Mexico is the ultimate debate fodder for American gun rights activists. That’s because you probably couldn’t come up with a better example of what happens when a country restricts gun ownership for law-abiding citizens, while failing to disarm and imprison violent criminals. The results of that are predictable. On one side of the border, there is relative peace and prosperity. On the other side, drug cartels practically own the government and act against a mostly unarmed population with impunity.
Granted, Mexico isn’t entirely void of legally owned firearms. It isn’t nearly as bad as most countries. However, buying a gun legally is difficult, the calibers you can buy are highly restricted (you can’t even own a rifle that’s stronger than a .22), and the weapon can’t leave your house for any reason without a permit. That’s an incredibly stark contrast with the United States. On this issue, it’s like night and day on either side of the border.
So what is a government official to do, when his or her country has highly restrictive gun laws, and out of control crime? They blame the guns of course, and by association, their gun-toting neighbors to the north. Mexico has long asserted that America’s loose gun laws have made it easy for criminals to smuggle powerful firearms over the border, and into the hands of drug cartels. That’s why Mexico’s Foreign Minister, Claudia Ruiz Massieu, called on Congress to restrict the sale of so called “assault weapons.”
Ruiz Massieu made this call at the Second Conference of States Parties to the Arms Trade Treaty of the United Nations in Geneva, Switzerland.
According to a statement by the Foreign Ministry, Ruiz Massieu said Mexico “places the highest priority” on this matter, as the country has suffered from the illegal arms trade, with assault weapons often legally bought from gun shops across the border in the U.S. and transported illegally to Mexico.
During her speech, the minister said “our country prioritizes closing access to gun smugglers and those who irresponsibly bring in guns in search of an immediate economic benefit.”
During the speech, Ruiz also falsely claimed that buying a gun in the US was as easy as buying a liter of milk, and recognized Obama’s efforts to ban “assault weapons.”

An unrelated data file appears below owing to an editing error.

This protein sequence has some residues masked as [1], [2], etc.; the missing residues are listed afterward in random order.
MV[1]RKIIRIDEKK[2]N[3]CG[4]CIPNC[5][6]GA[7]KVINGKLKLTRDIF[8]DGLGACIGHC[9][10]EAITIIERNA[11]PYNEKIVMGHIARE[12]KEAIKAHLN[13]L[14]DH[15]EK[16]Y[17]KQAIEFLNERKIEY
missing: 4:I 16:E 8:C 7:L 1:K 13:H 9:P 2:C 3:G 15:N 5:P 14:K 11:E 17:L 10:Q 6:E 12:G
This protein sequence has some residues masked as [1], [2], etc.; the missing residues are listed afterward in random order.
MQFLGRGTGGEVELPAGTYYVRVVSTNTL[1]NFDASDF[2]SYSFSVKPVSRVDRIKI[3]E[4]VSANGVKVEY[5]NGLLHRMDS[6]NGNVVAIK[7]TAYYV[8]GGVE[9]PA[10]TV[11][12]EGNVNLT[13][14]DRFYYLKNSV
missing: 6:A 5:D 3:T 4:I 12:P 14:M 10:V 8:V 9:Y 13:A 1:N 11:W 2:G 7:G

Of course, she failed to mention the ATF’s gun running scandal, which put so many guns into the hands of criminals, that to this day they’re still showing up at crime scenes in Mexico. I guess smuggling guns into Mexico from the US is a problem, albeit one that our government has contributed to.
In all seriousness though, there is a gun smuggling problem along the border. What Ruiz didn’t say, is that it isn’t nearly as big of a problem as most people claim. The oft quoted statistic that suggests roughly 90% of the guns used by the drug cartels come from the US, is way overblown. Most of their military grade weapons come from corrupt actors within the Mexican military. Or they come from countless South American weapon caches, which are left over from numerous Latin American insurgencies that occurred during the Cold War (again, I wonder how many of those guns were delivered by the US government?).
And in any case, if our guns really were fueling Mexico’s crime epidemic, how is it our responsibility to prevent these weapons from entering their country? Why do we have to change our laws and forfeit our rights? The Mexican government doesn’t do anything to prevent their citizens from entering our country illegally, and they sure as hell don’t take any responsibility when their criminals kill our citizens, on our own soil. If the Mexican government really thinks that American guns are a big source of their violence, then they can build their own damn border wall.
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Contributed by Joshua Krause of The Daily Sheeple.
Joshua Krause is a reporter, writer and researcher at The Daily Sheeple. He was born and raised in the Bay Area and is a freelance writer and author. You can follow Joshua’s reports at Facebook or on his personal Twitter. Joshua’s website is Strange Danger .